(The 2018 SXSW Film Festival kicked off March 9 and ran all the way through to March 17. Hammer to Nail has a slew of reviews and interviews coming in hot and heavy so keep your dial tuned to HtN!)
I usually hate to make direct references to other films, but if you like Nicolas Winding Refn’s Bronson and Only God Forgives, Jean-Stéphane Sauvaire’s A Prayer Before Dawn is certainly in the same ballpark – or prison, if you may. Uncompromisingly brutal and undeniably realistic (as if I would really know – but it definitely feels realistic), A Prayer Before Dawn is an in-between-your-fingers-peaking portrait of a young English boxer pummeling his way out of Thailand’s notorious Bang Kwang Central Prison.
Based on “A Prayer Before Dawn: A Nightmare in Thailand,” the memoir of Billy Moore (Joe Cole), A Prayer Before Dawn exists in a Thai blood-soaked world of drugs, gangs, tattoos, and ultra-violence. Considering that the Thai dialogue only appears as subtitles whenever Billy actually understands what is being communicated, Sauvaire creates a cinematic environment that is as menacingly foreign as the Bang Kwang Central Prison itself. Most likely ranked as one the worst three locations to visit in Thailand, the Bang Kwang Central Prison offers Billy an opportunity for redemption and escape if he can survive and succeed as a Muay Thai fighter.
Before his imprisonment, the drug-addled Billy repeatedly bare-knuckles it against local thugs in order to earn enough to fund his habit. And Billy’s life does not change all that much in prison, except for the additional threats of gang-related violence and rape. Billy just wants to regain his freedom, that’s all. Sauvaire’s film ponders that the possibility of precisely that, leading the audience to consider what might become of Billy if he is released.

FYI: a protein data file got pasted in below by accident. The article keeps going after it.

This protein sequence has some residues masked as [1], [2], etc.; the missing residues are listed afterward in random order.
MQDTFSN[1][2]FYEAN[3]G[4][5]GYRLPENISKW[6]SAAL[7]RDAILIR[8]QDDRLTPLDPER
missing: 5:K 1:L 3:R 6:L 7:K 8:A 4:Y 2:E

Shot in a real Thai prison with a cast primarily comprised of actual prisoners, A Prayer Before Dawn offers a neo-realist perspective of the already gritty memoir. The ultra-violent choreography of Sauvaire’s film plays like a ballet of pain and agony, closely examining the psychological struggle within each fighter’s mind by accentuating his gestures and glances. A Prayer Before Dawn is borderline eroticism, with its focus on sweaty, muscular, tattooed men, perpetually grappling with each other; a gang rape being the icing on the proverbial cake.
I’m the first to admit that I hate boxing films and feel like most redemption plots are a cliché, but Sauvaire’s A Prayer Before Dawn is an exception to both rules. The unflinching perspective of David Ungaro’s hand-held camerawork positions us mere inches away from the action, drenching us in the blood, sweat, and tears of the animalistic fighters. Raw and filthy, A Prayer Before Dawn is a difficult roller coaster ride, but it’s definitely worth the effort as long as you can stomach the violence.
– Don Simpson (@thatdonsimpson)